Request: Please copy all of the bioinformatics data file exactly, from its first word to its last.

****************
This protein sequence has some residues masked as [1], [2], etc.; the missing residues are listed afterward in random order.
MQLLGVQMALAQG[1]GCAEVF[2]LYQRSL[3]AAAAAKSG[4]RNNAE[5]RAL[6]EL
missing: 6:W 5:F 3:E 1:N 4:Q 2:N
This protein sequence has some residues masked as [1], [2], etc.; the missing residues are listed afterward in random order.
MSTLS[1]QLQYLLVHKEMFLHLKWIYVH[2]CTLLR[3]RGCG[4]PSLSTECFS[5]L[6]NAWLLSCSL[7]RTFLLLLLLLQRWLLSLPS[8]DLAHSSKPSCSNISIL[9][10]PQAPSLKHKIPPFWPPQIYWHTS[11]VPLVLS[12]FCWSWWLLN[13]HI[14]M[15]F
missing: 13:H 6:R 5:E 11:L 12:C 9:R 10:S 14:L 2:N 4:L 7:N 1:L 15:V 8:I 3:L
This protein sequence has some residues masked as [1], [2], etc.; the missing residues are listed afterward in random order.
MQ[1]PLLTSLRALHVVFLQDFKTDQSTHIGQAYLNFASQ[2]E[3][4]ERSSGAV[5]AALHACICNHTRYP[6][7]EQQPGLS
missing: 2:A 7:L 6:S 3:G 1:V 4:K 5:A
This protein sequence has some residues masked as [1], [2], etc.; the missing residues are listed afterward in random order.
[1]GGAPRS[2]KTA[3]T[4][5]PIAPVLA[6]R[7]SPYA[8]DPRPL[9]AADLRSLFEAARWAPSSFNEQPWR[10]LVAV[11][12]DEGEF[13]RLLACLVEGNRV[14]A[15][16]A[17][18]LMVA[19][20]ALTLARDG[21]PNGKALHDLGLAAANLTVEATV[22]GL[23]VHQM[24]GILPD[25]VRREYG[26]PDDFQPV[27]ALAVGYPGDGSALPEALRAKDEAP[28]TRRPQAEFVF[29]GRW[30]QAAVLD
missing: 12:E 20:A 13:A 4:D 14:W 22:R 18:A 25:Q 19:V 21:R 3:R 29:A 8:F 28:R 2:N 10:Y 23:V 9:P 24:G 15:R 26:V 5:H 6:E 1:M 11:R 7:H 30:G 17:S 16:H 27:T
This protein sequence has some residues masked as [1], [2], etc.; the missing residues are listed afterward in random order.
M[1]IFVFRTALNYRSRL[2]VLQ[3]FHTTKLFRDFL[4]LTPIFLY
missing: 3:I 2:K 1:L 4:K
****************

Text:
This protein sequence has some residues masked as [1], [2], etc.; the missing residues are listed afterward in random order.
MQLLGVQMALAQG[1]GCAEVF[2]LYQRSL[3]AAAAAKSG[4]RNNAE[5]RAL[6]EL
missing: 6:W 5:F 3:E 1:N 4:Q 2:N
This protein sequence has some residues masked as [1], [2], etc.; the missing residues are listed afterward in random order.
MSTLS[1]QLQYLLVHKEMFLHLKWIYVH[2]CTLLR[3]RGCG[4]PSLSTECFS[5]L[6]NAWLLSCSL[7]RTFLLLLLLLQRWLLSLPS[8]DLAHSSKPSCSNISIL[9][10]PQAPSLKHKIPPFWPPQIYWHTS[11]VPLVLS[12]FCWSWWLLN[13]HI[14]M[15]F
missing: 13:H 6:R 5:E 11:L 12:C 9:R 10:S 14:L 2:N 4:L 7:N 1:L 15:V 8:I 3:L
This protein sequence has some residues masked as [1], [2], etc.; the missing residues are listed afterward in random order.
MQ[1]PLLTSLRALHVVFLQDFKTDQSTHIGQAYLNFASQ[2]E[3][4]ERSSGAV[5]AALHACICNHTRYP[6][7]EQQPGLS
missing: 2:A 7:L 6:S 3:G 1:V 4:K 5:A
This protein sequence has some residues masked as [1], [2], etc.; the missing residues are listed afterward in random order.
[1]GGAPRS[2]KTA[3]T[4][5]PIAPVLA[6]R[7]SPYA[8]DPRPL[9]AADLRSLFEAARWAPSSFNEQPWR[10]LVAV[11][12]DEGEF[13]RLLACLVEGNRV[14]A[15][16]A[17][18]LMVA[19][20]ALTLARDG[21]PNGKALHDLGLAAANLTVEATV[22]GL[23]VHQM[24]GILPD[25]VRREYG[26]PDDFQPV[27]ALAVGYPGDGSALPEALRAKDEAP[28]TRRPQAEFVF[29]GRW[30]QAAVLD
missing: 12:E 20:A 13:A 4:D 14:W 22:R 18:A 25:Q 19:V 21:R 3:R 29:A 8:F 28:R 2:N 10:Y 23:V 9:P 24:G 15:R 26:V 5:H 6:E 1:M 11:R 7:H 30:G 17:S 16:H 27:T
This protein sequence has some residues masked as [1], [2], etc.; the missing residues are listed afterward in random order.
M[1]IFVFRTALNYRSRL[2]VLQ[3]FHTTKLFRDFL[4]LTPIFLY
missing: 3:I 2:K 1:L 4:K